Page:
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Could it be that the fins and the TVC system share their hydraulic fluid supply, or that in some other way a failure of the fins may also (indirectly) mean a failure of the TVC system?
 

Urwumpe

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Could it be that the fins and the TVC system share their hydraulic fluid supply, or that in some other way a failure of the fins may also (indirectly) mean a failure of the TVC system?

I doubt it - the engines are likely unchanged from the previous flights and thus have their own hydraulic system for the TVC.

The fins could then be plugged into the hydraulic system of one or more engines and be powered by accumulator pressure when the engine pump is not operating. But this would require very long hydraulic lines from one end of the rocket to the other.

possibly the rocket used either small powerpacks for each fin or a separate hydraulic system for the fins.
 

Andy44

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I just love the fact that they released the official video as a Vine. Ah, SpaceX... Darn impressive though.

It's a bit tricky to see, but I can't seem to see any legs deployed.

If you look carefully at this photo it looks like a landing leg extending up to the right away from the base of the rocket where all the glowing gas is:

B7c73oaCQAA7V-j.jpg:large
 

Urwumpe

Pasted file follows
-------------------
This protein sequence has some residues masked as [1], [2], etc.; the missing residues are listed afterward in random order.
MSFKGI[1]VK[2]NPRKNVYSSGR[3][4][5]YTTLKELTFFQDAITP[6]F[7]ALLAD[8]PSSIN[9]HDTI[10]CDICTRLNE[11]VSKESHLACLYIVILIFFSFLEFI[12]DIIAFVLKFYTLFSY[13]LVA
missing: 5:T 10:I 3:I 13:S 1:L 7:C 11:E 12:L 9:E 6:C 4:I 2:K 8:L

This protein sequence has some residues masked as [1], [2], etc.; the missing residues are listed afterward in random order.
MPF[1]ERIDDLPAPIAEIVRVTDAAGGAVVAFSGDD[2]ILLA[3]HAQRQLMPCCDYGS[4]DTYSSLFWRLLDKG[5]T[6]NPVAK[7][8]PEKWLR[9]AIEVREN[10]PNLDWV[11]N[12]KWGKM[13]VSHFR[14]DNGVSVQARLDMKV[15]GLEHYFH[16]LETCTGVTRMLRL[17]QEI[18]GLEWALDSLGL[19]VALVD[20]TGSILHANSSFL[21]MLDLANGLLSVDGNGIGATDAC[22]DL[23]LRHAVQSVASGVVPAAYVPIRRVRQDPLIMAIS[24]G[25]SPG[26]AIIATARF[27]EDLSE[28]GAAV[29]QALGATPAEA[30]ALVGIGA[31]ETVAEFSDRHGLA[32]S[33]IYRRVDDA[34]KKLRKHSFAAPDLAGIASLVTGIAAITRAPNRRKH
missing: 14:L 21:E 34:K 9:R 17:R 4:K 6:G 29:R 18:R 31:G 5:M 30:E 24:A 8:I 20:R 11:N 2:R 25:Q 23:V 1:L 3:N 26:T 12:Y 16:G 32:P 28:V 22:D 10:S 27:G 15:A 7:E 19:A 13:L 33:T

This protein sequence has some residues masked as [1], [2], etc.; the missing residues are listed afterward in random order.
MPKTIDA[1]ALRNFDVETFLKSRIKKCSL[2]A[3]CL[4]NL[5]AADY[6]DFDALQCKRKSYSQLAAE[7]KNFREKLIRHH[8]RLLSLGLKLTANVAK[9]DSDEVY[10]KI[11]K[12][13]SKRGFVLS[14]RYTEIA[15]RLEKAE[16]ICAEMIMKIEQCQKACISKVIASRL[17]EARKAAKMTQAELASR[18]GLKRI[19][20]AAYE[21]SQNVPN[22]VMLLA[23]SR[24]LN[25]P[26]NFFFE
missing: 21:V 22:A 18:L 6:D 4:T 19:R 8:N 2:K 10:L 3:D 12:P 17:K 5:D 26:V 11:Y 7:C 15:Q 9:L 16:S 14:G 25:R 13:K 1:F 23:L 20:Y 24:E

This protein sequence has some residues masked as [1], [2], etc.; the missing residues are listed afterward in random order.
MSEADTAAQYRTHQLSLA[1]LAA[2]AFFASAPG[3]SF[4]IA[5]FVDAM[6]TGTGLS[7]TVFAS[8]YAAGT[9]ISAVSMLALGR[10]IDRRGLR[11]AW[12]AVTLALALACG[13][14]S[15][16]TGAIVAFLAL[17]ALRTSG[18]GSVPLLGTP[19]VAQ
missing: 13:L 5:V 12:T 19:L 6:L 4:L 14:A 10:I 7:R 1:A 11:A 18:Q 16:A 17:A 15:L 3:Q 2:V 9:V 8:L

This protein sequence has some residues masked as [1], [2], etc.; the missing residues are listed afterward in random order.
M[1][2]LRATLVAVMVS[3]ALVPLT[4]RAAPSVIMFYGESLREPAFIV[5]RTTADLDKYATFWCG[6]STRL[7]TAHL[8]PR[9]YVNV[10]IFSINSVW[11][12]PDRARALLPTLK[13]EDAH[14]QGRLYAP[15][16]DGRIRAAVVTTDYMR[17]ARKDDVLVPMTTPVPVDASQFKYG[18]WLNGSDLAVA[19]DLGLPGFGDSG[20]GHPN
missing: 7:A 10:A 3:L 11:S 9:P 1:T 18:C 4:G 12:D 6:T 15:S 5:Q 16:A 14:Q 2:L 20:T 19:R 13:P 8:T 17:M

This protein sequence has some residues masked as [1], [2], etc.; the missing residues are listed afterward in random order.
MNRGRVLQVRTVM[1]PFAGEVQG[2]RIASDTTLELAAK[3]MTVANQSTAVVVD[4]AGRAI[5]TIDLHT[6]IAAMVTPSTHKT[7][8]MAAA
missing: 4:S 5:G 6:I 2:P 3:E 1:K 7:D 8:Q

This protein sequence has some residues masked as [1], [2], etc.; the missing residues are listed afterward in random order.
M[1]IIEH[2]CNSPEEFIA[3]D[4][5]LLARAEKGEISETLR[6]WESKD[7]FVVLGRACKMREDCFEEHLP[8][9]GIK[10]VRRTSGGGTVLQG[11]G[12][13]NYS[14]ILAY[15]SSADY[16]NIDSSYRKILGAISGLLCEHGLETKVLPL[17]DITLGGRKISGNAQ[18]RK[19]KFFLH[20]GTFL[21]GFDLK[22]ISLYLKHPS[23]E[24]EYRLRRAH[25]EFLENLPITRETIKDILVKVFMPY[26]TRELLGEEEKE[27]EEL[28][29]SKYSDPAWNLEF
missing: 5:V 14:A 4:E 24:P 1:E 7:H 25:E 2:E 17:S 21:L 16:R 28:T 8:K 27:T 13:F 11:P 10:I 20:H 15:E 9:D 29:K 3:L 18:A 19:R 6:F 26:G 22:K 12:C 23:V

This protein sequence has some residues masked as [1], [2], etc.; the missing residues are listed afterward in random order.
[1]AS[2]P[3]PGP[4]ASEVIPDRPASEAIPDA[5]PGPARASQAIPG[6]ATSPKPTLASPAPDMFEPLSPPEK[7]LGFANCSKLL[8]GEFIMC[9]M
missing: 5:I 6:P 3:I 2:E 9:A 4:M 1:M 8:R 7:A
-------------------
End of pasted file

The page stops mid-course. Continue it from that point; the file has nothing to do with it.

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That's a sturdy barge.

Yeah, but it also doesn't look like a detonation, more like a tank burst like an inflated balloon after buckling during a hard landing. Most of the damage seems really be "just" from a few tons of metal landing hard.
 

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There's really not much to detonate at that point either.
 

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That's a sturdy barge.

At that point stage is nearly empty and very light. Even if engine failed to ignite for final braking burn and stage fell on the barge at terminal velocity I doubt it would sink. A barge like they use usually have multiple longitudinal and transverse bulkheads making multiple sealed compartments so even if falling stage makes a hole right through the barge it would not sink and could be quickly fixed and put back in service.
 

Galactic Penguin SST

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So the Dragon is leaving port again very soon....

....and as chances go, Dragon may land just 1.5 hours after a F9 1st stage lands! It will be released from the station's SSRMS at around 19:10 UTC on February 10 and splash-down is scheduled at 00:44 UTC the next day. That marks 3 things landing from space in 13 hours..... (the 3rd one is in that separate thread :p) :hmm:
 

Galactic Penguin SST

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While F9 and GoreSat is grounded for another day, the Dragon has left port right at the planned time earlier today: :thumbup:


De-orbit burn will start in 20 minutes time with splashdown at 00:44 UTC (4:44 pm Pacific).